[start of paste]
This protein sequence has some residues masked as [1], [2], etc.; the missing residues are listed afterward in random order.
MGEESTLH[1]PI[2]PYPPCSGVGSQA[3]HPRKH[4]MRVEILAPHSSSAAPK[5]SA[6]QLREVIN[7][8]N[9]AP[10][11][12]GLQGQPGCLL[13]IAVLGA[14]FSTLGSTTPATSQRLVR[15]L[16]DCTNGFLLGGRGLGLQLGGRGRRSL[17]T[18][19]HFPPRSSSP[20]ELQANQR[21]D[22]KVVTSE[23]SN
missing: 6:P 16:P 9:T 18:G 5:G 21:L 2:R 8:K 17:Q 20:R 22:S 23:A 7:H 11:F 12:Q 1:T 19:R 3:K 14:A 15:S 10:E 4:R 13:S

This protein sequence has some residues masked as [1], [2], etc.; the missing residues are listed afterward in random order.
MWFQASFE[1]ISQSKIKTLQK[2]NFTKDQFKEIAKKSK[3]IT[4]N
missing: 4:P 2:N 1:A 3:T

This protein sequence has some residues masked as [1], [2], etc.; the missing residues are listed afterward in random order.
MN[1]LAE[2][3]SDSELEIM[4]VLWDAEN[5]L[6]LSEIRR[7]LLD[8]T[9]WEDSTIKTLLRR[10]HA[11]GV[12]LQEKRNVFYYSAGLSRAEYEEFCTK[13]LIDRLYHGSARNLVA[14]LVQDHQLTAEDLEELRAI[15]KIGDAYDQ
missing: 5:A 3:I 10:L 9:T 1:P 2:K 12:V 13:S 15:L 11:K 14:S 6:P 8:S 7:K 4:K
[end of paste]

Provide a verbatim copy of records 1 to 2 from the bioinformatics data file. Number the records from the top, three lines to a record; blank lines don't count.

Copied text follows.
This protein sequence has some residues masked as [1], [2], etc.; the missing residues are listed afterward in random order.
MGEESTLH[1]PI[2]PYPPCSGVGSQA[3]HPRKH[4]MRVEILAPHSSSAAPK[5]SA[6]QLREVIN[7][8]N[9]AP[10][11][12]GLQGQPGCLL[13]IAVLGA[14]FSTLGSTTPATSQRLVR[15]L[16]DCTNGFLLGGRGLGLQLGGRGRRSL[17]T[18][19]HFPPRSSSP[20]ELQANQR[21]D[22]KVVTSE[23]SN
missing: 6:P 16:P 9:T 18:G 5:G 21:L 2:R 8:K 17:Q 20:R 22:S 23:A 7:H 11:F 12:Q 1:T 19:R 3:K 14:A 15:S 10:E 4:R 13:S

This protein sequence has some residues masked as [1], [2], etc.; the missing residues are listed afterward in random order.
MWFQASFE[1]ISQSKIKTLQK[2]NFTKDQFKEIAKKSK[3]IT[4]N
missing: 4:P 2:N 1:A 3:T